Osis Health Logo

Periodontology is the dental specialty concerned with the prevention, diagnosis, and therapy of disorders. The problems related to the hard and soft tissues that support and protect the gums and teeth can be seen in this branch. It is also known as “gum disease”.

The hard and soft tissues that surround the tooth, collectively referred to as the periodontium, provide vital functions: They firmly affix teeth to the jaws, function as an isolator during biting and chewing, and protect teeth from extreme forces as a result. They hold teeth in place in the jaws so that they may function together effectively and pleasantly during chewing. Periodontology preserves the health and appearance of these structures and tissues.

In recent years, the significance of periodontology has risen to the forefront, and greater emphasis has been placed on this vital part of dental hygiene. In many respects, the mouth is a reflection of the overall health of the body. Plaque accumulation on the teeth is always the symptom of gum disease, but systemic disorders that affect the rest of the body can harm the supporting structures of the teeth.

Periodontists are trained in the most recent procedures for diagnosing and treating periodontal disease. Additionally, they might undertake cosmetic periodontal operations to enhance the patient's smile. Periodontists are frequently referred by dentists to patients with severe gum disease for these reasons.


Symptoms of Periodontal Disease


There are several indicators of gum disease. Bleeding gums during tooth brushing, red and sensitive gums that are easily separated from the teeth, receding ones, inflammation between the teeth and gums, gradually moving apart, a change in the relationship between the upper and lower teeth during biting, deterioration in partial dentures. Lastly, chronic halitosis.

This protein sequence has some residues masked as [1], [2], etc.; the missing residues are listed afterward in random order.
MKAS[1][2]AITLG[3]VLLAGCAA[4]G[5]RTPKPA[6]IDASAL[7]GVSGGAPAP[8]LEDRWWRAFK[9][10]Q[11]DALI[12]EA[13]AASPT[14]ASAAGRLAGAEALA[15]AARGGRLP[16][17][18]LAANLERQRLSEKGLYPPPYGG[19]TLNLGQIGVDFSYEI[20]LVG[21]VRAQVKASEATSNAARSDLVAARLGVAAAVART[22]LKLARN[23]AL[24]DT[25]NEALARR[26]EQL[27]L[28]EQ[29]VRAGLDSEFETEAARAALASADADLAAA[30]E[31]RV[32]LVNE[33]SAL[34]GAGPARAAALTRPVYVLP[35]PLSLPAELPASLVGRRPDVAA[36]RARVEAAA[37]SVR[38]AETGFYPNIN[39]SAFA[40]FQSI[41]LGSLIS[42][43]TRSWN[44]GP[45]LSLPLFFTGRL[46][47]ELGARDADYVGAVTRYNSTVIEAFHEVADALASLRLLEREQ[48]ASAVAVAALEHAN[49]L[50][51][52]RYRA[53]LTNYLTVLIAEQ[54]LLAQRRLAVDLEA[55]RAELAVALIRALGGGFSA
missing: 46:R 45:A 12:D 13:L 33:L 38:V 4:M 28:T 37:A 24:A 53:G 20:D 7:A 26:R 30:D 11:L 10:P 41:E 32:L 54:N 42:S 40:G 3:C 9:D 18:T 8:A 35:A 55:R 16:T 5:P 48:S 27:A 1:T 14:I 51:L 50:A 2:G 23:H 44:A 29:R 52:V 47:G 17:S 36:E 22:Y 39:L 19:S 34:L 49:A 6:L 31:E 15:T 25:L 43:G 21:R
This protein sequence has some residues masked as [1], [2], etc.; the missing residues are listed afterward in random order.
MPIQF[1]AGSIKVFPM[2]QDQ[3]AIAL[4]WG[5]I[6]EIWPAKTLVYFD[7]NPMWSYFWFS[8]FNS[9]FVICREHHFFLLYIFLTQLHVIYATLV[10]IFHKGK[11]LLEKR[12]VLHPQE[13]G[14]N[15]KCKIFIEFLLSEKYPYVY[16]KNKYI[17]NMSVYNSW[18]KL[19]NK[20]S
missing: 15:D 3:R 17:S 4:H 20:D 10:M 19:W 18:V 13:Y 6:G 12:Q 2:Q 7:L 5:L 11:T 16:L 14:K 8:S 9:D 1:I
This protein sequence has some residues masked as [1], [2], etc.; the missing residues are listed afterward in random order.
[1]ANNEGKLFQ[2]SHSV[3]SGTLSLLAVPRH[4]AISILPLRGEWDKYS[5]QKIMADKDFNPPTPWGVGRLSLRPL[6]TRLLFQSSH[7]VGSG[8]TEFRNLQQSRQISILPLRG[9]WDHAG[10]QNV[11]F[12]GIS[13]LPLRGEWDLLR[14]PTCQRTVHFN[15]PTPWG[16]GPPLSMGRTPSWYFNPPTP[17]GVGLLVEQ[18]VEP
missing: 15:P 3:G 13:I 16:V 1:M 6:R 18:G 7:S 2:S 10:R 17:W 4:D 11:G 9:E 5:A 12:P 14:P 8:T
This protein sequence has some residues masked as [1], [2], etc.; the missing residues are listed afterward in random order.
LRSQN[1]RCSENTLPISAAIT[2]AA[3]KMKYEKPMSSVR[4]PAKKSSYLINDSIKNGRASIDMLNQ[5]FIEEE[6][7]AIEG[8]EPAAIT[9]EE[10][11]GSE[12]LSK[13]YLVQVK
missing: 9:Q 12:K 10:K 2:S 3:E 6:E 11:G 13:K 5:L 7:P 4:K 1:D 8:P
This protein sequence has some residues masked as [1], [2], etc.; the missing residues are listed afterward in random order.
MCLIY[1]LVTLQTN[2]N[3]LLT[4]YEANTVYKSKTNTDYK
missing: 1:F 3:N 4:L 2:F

However, periodontal disease can progress without showing any signs. Because of this, it is essential to visit the dentist on a regular basis.

Additionally, certain serious disorders are known to appear in the mouth before spreading elsewhere in the body. While examining a patient's mouth, a periodontist might occasionally uncover signs of a general ailment, like diabetes or blood problems.


How to Prevent Periodontal Disease?


The individual bears the lion's share of responsibility for preventing periodontal disease. In order to keep healthy teeth, it is vital to eliminate bacterial dental plaque by everyday oral hygiene practices. Visiting the dentist regularly is of equal importance. Daily mouth care can reduce calculus development, although they may not prevent it entirely. The elimination of existing dental plaque requires an assessment of places that cannot be accessed with a toothbrush, dental floss, or other cleaning instruments.

The illness may proceed to periodontitis and result irreversible harm to the gingiva and alveolar bone that support the teeth if left untreated. It is the most severe form of periodontal disease. The alveolar bone and the tissues that surround the teeth are damaged. The existence of a pocket between the tooth and gum aids infection localisation and disease development. As the illness advances, the teeth begin to tremble and may require extraction.


Risk Factors for Gum Disease


Factors that may increase the risk of periodontal disease are listed below.

  • Gingivitis
  • Poor oral hygiene practices
  • Smoking
  • Genetic inheritence
  • Hormonal alterations
  • Recreational drug usage
  • Obesity
  • Poor nutrition


When Should a Periodontist be Consulted?


Periodontal assessment is crucial in the following circumstances:

  • Having seen the signs of periodontal disease,
  • Planning to obtain dental implants to replace lost teeth, 
  • Expecting a child: Women with periodontal disease are more likely to give birth prematurely or with a low birthweight. Additionally, roughly half of pregnant women have gingivitis. However, women with healthy dental hygiene and no history of gum disease before to pregnancy are unlikely to develop this issue.
  • Feeling while laughing that the teeth are overly short or that the gums are abnormally large.

Frequently Asked Questions